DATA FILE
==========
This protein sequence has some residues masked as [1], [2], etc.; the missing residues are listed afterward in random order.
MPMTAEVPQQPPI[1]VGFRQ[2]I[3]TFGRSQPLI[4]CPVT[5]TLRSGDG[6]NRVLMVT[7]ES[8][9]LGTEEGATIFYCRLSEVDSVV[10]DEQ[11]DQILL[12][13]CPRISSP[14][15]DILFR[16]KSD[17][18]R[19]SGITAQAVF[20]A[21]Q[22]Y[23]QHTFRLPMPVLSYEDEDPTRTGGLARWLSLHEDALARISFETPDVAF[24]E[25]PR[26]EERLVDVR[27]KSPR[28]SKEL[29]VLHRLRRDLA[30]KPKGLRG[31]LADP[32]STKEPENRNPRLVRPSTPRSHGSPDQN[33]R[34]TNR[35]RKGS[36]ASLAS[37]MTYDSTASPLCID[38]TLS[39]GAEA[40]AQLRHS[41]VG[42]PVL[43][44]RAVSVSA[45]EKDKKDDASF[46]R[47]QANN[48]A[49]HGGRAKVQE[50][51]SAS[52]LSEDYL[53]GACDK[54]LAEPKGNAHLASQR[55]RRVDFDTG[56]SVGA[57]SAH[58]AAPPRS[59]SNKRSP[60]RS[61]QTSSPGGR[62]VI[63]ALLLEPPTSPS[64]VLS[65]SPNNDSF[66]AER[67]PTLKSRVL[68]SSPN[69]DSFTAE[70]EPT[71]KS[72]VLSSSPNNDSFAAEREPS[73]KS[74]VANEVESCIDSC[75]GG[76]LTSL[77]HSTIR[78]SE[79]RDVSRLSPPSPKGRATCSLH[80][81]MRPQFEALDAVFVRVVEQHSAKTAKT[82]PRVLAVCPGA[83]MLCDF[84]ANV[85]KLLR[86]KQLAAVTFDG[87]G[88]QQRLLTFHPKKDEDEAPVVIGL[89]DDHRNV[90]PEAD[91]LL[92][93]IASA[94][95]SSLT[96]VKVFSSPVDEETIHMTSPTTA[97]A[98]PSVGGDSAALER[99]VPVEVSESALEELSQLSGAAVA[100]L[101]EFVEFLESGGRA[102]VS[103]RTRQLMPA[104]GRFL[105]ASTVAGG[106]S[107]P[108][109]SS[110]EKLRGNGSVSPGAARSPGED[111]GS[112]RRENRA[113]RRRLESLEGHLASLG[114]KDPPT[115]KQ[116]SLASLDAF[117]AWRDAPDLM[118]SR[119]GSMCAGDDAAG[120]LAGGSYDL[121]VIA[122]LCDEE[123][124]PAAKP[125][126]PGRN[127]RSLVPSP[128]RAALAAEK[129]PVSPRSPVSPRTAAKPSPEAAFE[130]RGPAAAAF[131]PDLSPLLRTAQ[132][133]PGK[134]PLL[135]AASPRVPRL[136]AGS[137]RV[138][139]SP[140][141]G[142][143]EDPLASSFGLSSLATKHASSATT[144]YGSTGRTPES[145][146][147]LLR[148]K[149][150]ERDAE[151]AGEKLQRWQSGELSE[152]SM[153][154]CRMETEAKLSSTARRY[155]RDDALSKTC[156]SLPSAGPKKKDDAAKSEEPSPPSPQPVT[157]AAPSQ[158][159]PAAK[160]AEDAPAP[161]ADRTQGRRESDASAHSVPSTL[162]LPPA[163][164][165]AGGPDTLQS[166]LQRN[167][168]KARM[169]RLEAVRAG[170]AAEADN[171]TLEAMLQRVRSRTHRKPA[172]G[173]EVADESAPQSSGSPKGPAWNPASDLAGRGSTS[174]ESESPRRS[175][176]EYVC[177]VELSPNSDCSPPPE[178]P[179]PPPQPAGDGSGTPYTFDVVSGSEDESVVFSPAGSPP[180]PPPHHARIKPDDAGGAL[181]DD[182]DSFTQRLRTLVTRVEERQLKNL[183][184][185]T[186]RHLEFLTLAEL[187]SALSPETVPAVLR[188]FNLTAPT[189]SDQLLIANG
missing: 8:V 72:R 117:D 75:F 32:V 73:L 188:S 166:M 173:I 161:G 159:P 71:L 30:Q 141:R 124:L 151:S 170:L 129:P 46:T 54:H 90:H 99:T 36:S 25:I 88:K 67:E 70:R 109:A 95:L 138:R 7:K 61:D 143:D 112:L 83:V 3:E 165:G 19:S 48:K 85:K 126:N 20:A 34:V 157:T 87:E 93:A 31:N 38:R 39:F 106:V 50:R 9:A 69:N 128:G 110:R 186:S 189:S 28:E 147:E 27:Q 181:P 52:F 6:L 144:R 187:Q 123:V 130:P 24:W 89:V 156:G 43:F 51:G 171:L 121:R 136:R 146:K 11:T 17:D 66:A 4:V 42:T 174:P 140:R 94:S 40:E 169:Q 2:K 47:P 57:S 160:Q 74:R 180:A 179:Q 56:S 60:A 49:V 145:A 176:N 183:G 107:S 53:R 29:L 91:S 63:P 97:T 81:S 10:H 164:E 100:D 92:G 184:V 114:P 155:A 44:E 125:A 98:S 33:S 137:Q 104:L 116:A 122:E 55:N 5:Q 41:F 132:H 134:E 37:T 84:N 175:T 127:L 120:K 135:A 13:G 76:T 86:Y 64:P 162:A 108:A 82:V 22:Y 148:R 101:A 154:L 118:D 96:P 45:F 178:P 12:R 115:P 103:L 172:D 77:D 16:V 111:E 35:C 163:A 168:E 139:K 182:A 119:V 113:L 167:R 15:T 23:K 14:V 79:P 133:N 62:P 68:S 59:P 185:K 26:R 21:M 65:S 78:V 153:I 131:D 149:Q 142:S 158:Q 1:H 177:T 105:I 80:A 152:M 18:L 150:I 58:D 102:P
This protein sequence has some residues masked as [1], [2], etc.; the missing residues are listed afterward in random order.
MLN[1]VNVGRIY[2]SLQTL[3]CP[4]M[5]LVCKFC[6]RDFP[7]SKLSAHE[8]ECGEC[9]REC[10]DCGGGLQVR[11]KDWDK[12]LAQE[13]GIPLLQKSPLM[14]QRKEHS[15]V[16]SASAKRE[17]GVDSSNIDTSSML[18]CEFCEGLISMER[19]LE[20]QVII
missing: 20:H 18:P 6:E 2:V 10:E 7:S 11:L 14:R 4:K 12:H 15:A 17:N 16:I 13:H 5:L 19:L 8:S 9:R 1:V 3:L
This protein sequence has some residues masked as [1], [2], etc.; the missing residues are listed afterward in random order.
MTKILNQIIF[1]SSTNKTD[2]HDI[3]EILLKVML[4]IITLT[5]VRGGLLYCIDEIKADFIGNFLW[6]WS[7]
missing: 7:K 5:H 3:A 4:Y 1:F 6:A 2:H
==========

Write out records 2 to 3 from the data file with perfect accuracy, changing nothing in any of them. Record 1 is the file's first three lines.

This protein sequence has some residues masked as [1], [2], etc.; the missing residues are listed afterward in random order.
MLN[1]VNVGRIY[2]SLQTL[3]CP[4]M[5]LVCKFC[6]RDFP[7]SKLSAHE[8]ECGEC[9]REC[10]DCGGGLQVR[11]KDWDK[12]LAQE[13]GIPLLQKSPLM[14]QRKEHS[15]V[16]SASAKRE[17]GVDSSNIDTSSML[18]CEFCEGLISMER[19]LE[20]QVII
missing: 20:H 18:P 6:E 2:V 10:E 7:S 11:L 14:R 4:K 12:H 15:A 17:N 16:I 13:H 5:L 19:L 8:S 9:R 1:V 3:L
This protein sequence has some residues masked as [1], [2], etc.; the missing residues are listed afterward in random order.
MTKILNQIIF[1]SSTNKTD[2]HDI[3]EILLKVML[4]IITLT[5]VRGGLLYCIDEIKADFIGNFLW[6]WS[7]
missing: 7:K 5:H 3:A 4:Y 1:F 6:A 2:H